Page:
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Stress in cattle assessed after handling, after transport and after slaughter
  1. G Mitchell,
  2. J Hattingh and
  3. M Ganhao
  1. Department of Physiology, University of the Witwatersrand Medical School, Johannesburg, South Africa.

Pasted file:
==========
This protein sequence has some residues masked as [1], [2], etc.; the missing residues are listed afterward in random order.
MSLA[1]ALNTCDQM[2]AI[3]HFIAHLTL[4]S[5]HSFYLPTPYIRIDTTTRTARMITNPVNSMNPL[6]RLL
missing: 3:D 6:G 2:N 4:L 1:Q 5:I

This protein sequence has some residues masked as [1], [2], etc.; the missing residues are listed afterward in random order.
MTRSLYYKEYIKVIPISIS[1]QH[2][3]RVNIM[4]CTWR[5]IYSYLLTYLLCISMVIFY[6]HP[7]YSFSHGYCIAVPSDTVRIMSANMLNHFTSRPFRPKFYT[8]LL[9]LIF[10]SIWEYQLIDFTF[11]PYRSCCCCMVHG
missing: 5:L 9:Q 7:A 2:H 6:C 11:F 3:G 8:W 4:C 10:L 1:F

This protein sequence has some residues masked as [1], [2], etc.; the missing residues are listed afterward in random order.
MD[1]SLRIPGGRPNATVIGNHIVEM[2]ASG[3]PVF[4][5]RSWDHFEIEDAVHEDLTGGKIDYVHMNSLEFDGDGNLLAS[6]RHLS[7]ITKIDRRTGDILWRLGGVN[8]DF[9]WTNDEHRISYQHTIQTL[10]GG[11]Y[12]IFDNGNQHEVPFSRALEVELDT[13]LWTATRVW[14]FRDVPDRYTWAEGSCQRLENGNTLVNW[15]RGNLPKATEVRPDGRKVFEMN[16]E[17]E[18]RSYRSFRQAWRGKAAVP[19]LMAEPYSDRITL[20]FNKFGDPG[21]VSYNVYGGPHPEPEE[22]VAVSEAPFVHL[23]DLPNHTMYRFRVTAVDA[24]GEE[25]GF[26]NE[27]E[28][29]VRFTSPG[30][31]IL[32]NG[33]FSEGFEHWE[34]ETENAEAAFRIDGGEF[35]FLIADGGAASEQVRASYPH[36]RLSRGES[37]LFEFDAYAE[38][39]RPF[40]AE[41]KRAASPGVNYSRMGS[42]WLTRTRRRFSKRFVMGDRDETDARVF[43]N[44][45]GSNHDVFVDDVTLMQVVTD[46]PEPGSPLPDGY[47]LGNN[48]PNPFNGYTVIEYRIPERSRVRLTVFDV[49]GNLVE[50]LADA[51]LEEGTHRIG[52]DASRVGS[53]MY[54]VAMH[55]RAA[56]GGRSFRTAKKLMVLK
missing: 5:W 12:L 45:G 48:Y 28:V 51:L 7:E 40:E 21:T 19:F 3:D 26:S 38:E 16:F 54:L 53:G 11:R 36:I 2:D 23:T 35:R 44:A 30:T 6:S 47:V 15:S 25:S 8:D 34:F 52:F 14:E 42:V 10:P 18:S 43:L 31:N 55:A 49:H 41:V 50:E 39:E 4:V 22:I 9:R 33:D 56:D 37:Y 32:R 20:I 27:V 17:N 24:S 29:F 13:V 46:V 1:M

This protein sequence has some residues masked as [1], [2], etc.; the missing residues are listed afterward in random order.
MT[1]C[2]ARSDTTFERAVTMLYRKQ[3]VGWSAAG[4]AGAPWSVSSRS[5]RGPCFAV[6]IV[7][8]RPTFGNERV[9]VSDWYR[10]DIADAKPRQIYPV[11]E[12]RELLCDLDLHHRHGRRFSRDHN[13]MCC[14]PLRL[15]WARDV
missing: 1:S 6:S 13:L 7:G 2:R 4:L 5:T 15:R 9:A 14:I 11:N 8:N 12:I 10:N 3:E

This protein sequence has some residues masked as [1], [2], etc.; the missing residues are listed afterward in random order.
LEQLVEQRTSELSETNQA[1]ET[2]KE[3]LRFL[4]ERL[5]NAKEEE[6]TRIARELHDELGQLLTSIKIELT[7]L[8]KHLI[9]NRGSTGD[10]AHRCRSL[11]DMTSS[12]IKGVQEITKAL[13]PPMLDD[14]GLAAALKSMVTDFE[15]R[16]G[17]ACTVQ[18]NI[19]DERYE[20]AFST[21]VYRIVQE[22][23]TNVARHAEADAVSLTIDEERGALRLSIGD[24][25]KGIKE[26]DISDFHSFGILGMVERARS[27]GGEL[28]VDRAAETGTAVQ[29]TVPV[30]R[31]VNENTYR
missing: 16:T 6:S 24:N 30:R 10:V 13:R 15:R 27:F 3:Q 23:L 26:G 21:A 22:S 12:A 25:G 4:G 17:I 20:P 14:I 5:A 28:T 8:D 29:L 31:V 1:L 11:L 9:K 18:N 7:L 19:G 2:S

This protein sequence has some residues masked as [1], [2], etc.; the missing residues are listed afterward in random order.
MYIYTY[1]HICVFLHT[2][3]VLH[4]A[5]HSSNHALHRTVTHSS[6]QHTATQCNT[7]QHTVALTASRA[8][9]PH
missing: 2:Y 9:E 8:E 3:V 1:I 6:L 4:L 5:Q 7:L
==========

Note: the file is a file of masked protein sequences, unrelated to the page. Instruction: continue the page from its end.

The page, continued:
Blood samples were collected from unstressed cattle and from cattle undergoing handling stress, transport stress and slaughter. The blood was analysed for ACTH, cortisol, thyroxine stimulating hormone, tri-iodothyronine (T3) and catecholamine concentrations, and for haematocrit, total plasma protein, plasma lipid, lactate and glucose concentrations. Compared to control values handling significantly increased T3, cortisol, lipid and lactate concentrations. Compared to handling, transport stress was associated with increased catecholamines and lactate concentrations, a decreased cortisol concentration and similar concentrations of T3, lipid and glucose. Compared to transport, slaughter resulted in high catecholamines, lactate and glucose, and low T3, cortisol and lipid levels. It is concluded that the response to stress has two phases, a hypothalamic-adrenal cortex phase which is associated with perceived environmental stress such as noise, and a sympathetic-adrenal-medulla phase which is associated with neurogenic stress such as transport or specifically the massive sympathetic discharge caused by stunning. Combinations of stresses produce a mixed response.

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